‘Kind heart, warm sense of humor’: Family remembers USS Theodore Roosevelt sailor who went overboard
By CAITLIN DOORNBOS | STARS AND STRIPES Published: December 13, 2020
Just three days into his first deployment, Airman Apprentice Ethan Garrett Goolsby on Thursday went missing from the USS Theodore Roosevelt, his father wrote in a public Facebook post on Sunday.
The Navy on Saturday ended its 55-hour search for the 20-year-old sailor after the Coast Guard, six Navy vessels and aircraft searched more than 607 square miles for Goolsby, who went overboard Thursday morning off the coast of Southern California.
Goolsby, an aviation ordnanceman from San Antonio, Texas, had been in the Navy about a year and reported to the Theodore Roosevelt in July, the Navy's 3rd Fleet said in a statement confirming his identity Monday.
Goolsby’s father, Kelly Goolsby, in his Facebook post said the carrier’s commander, Capt. Eric Anduze, called on Saturday and said his son was considered “dead, lost at sea.”
Though the formal search was called off, Kelly Goolsby wrote that Anduze told him “the U.S. Navy and the U.S. Coast Guard and their supports would continue to remain vigilant for a probable recovery of our son’s remains.”
“We are grateful for the search and recovery efforts related to us by the U.S. Navy,” Kelly Goolsby wrote. “We remain hopeful that they will continue to search for our only son’s remains. The family would like to have his body recovered so that a proper burial can be held in his honor.”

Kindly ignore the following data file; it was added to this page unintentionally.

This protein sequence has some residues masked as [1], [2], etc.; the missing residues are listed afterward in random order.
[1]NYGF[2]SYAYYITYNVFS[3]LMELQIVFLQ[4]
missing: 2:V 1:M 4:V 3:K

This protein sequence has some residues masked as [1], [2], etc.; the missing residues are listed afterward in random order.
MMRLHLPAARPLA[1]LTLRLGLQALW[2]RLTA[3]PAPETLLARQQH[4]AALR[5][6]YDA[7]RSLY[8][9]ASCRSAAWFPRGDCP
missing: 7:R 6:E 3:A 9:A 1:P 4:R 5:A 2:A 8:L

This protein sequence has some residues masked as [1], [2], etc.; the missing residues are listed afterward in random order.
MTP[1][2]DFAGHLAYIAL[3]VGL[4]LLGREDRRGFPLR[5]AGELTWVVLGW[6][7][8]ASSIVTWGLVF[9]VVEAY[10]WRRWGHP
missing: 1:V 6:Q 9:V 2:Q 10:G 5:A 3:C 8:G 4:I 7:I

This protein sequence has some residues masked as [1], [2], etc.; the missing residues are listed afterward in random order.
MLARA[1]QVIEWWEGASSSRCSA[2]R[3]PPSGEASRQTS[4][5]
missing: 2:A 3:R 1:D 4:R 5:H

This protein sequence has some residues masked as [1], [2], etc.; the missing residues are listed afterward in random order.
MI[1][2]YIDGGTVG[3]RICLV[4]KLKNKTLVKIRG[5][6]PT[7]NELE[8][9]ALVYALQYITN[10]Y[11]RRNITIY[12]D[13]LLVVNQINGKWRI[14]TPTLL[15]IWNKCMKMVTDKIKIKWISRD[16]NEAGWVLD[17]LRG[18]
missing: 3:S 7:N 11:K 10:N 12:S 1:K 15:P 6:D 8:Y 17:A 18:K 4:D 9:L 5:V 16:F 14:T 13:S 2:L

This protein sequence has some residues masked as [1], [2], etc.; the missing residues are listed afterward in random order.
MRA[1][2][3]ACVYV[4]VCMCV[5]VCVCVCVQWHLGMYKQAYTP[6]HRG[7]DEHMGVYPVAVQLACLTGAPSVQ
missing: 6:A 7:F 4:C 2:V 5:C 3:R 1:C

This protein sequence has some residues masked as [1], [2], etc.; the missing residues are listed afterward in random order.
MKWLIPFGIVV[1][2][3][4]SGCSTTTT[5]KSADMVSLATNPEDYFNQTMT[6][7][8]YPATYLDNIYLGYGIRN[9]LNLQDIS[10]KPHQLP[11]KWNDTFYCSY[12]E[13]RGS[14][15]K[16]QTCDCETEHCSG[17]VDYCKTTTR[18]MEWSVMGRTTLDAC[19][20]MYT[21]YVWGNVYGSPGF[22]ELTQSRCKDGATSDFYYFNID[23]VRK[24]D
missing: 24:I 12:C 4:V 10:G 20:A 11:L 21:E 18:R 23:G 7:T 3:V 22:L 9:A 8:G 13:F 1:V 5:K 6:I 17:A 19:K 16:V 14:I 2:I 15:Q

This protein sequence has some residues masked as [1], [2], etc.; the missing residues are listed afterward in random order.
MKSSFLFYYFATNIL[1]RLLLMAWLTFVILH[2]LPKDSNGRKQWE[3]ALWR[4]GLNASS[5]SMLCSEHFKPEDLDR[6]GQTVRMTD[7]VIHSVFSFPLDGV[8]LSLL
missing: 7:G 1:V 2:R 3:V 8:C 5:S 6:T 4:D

Ethan Goolsby had a “kind heart, warm sense of humor” and was “very proud of the U.S. Navy and the service he was providing to our country,” his father wrote in the post.
“The U.S. Navy helped make him into a more self-assured, thoughtful, and diligent young man,” Kelly Goolsby said in the post. “He aspired to one day become a U.S. Navy Officer and we take solace that he died while engaged in the career that he envisioned for his future.”
It remains unclear what led to Ethan Goolsby’s disappearance. He was last seen on board between 7 and 7:15 a.m. Thursday for morning quarters after working the night shift, according to Kelly Goolsby’s post.
The search began about 15 minutes later when a lookout “spotted what appeared to be a person in the water,” according to a Navy statement on Friday. The carrier immediately launched three search-and-rescue helicopters and a rigid-hull, inflatable boat in response.
A Naval Criminal Investigative Service and a Line of Duty investigation are ongoing into the incident, Kelly Goolsby said on Facebook.
“We also understand that those investigations will take time and answers will not be immediate,” he wrote. “We trust through this difficult process, that the U.S. Navy will remain transparent and will communicate effectively and regularly with any and all new investigation information as it develops.”
Kelly Goolsby said in his post that his son would “always be loved by his family and remembered fondly by those who knew him.”
“We would like to thank all of our family, extended family, and friends and neighbors around Texas, the country and the world for all of the messages of your support in this harrowing time for all of us,” he wrote.